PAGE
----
That he barely cracked 300 yards on the 56 non-sack plays would be a terrific performance against any offense let alone one as good as the Patriots.

11 Re: Film Room: Denver Defense

I blame Kubiak more for that. He was content from the 2nd quarter on to sit on a one-score lead and try to bleed the clock and play not to lose. By the end of the game, the Bronco defense had been out there, giving a superhuman effort, for a ridiculous amount of time (in that altitude).

12 Re: Film Room: Denver Defense

292 yards on 56 attempts. The Pats had 73 plays in total and gained just 336 yards. That is 4.6 yards per play which is superb against a team averaging 5.6 ypp on the season. It was only the 2nd time all season NE was held under 5.0 ypp, the other being the week 17 calamity at Miami.

There is absolutely no way that Denver's performance in the AFCG was anything other than phenomenal.

14 Re: Film Room: Denver Defense

What does 300 yards in the air mean anymore? Practically nothing. Brady threw the ball 56 times, which is the second most he's ever thrown the ball in a game. (He threw 65 times in 2012 against SF. Crazy.) Sure, he threw for over 300 yards, but he had one of the worst throwing days he's had in his postseason career.

Net pass yards were 292 btw.

As anon76returns points out, Denver's offense may have been somewhat more aggressive had the FG been kicked. As it was Kubiak almost played it too safe there. He's lucky if you ask me.

16 Re: Film Room: Denver Defense

The Broncos gave up 300 yards in the air on 56 attempts!!!!

Any team that passes 56 times has to be very upset if they don't get at least 400 yards.

People harp too much on the FG possibilities. There is no reason to think that a successful FG by the Pats with 5+ minutes left would have led to exactly the same final five minutes of the game. This is rule #1 of Time Travel: if you change one event, you have to understand that every subsequent event could change, too. Who's to say that the Broncos wouldn't have tried harder to get first downs with only a 5-point lead than they did with an 8-point lead?

Both the Bills and the Cowboys fired Wade as HC. It's pretty clear now, though, that while he's a middling HC, he's an excellent defensive coordinator.

7 Re: Film Room: Denver Defense

Good recap, Cian.

But I imagine that rather than compare what the Broncos did to NE, the more relevant comparison would be how they played Aaron Rodgers and his receivers earlier in the season. That was another case of having to contain the QB during the rush while also having to carry receivers deep and prevent them from getting open, with the chief differences being that GB receivers didn't have the speed of the Panthers WRs, and that GB didn't have much of a running threat outside of Rodgers.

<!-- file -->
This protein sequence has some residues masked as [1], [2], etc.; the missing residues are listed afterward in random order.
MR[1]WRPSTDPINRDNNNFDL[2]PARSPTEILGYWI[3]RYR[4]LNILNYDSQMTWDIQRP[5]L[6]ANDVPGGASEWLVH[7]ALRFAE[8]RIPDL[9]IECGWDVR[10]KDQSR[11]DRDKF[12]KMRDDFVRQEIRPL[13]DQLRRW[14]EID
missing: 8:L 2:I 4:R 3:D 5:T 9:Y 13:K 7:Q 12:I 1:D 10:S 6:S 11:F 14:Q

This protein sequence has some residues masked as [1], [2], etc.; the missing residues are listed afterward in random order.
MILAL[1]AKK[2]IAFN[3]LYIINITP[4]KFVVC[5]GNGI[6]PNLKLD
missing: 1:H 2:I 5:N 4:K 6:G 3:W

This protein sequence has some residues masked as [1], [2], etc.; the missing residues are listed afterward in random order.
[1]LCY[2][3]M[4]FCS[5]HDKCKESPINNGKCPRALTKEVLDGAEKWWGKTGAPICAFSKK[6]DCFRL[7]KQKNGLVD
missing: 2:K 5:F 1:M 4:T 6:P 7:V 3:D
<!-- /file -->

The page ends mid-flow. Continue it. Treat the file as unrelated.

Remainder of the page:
13 Re: Film Room: Denver Defense

Wouldn't KC be a better comparison? Offense centered around a varied running game which includes the QB by design. Wideouts limited in skill with the TE being a major factor. Carolina is better in pretty much every area (other than #1 WR but Olsen trumps that), but that seems an interesting comparison.

KC averaged 5.4 yards per play, 4.6 yards per rush and 6.7 yards per pass. Against Denver, KC went for 5.3 yards per play, 4.1 yards per rush and 6.6 yards per pass in their two games versus Denver. KC threw 2 INTs and was sacked 7 times in 63 drop backs, higher and on par for their season averages, respectively.

Looking at that, it seems KC was able to produce against Denver about on average as it did against most teams. The sample size is tiny so no major conclusions, but interesting to me nonetheless.

15 Re: Film Room: Denver Defense

KC does have some similarities, and I'd say Olsen vs. Kelce might be closer than you give credit. But I think of Cam as a guy who wants to throw deep, while of course Smith is the least likely to throw deep of any QB in the league. Also, both Charles and Smith run the ball very well, but rely more on speed and shiftiness, whereas I think of Cam and Stewart as pretty straight-ahead power runners.
The KC games were interesting as well for the circumstances- the first game had the Arrowhead crowd trying to set all sorts of noise records, and the second one had Manning playing in spite of the fact that he should never have been given a uniform that game. KC's offensive drive stats looked terrible in the game, but they got a lot of points because they had something like half of their possessions starting in Denver territory. Tough to rely too much on that sample.

The GB game isn't a perfect parallel either- Lacy is a better (IMO) model for Stewart's style of running, but Lacy was so ineffective this season that the comparison is almost useless. And Rodgers, when he does run, is much more in the Alex Smith mode than Cam Newton, and of course the Broncos had the crowd advantage in the GB game, while I expect the Santa Clara crowd to be largely neutral.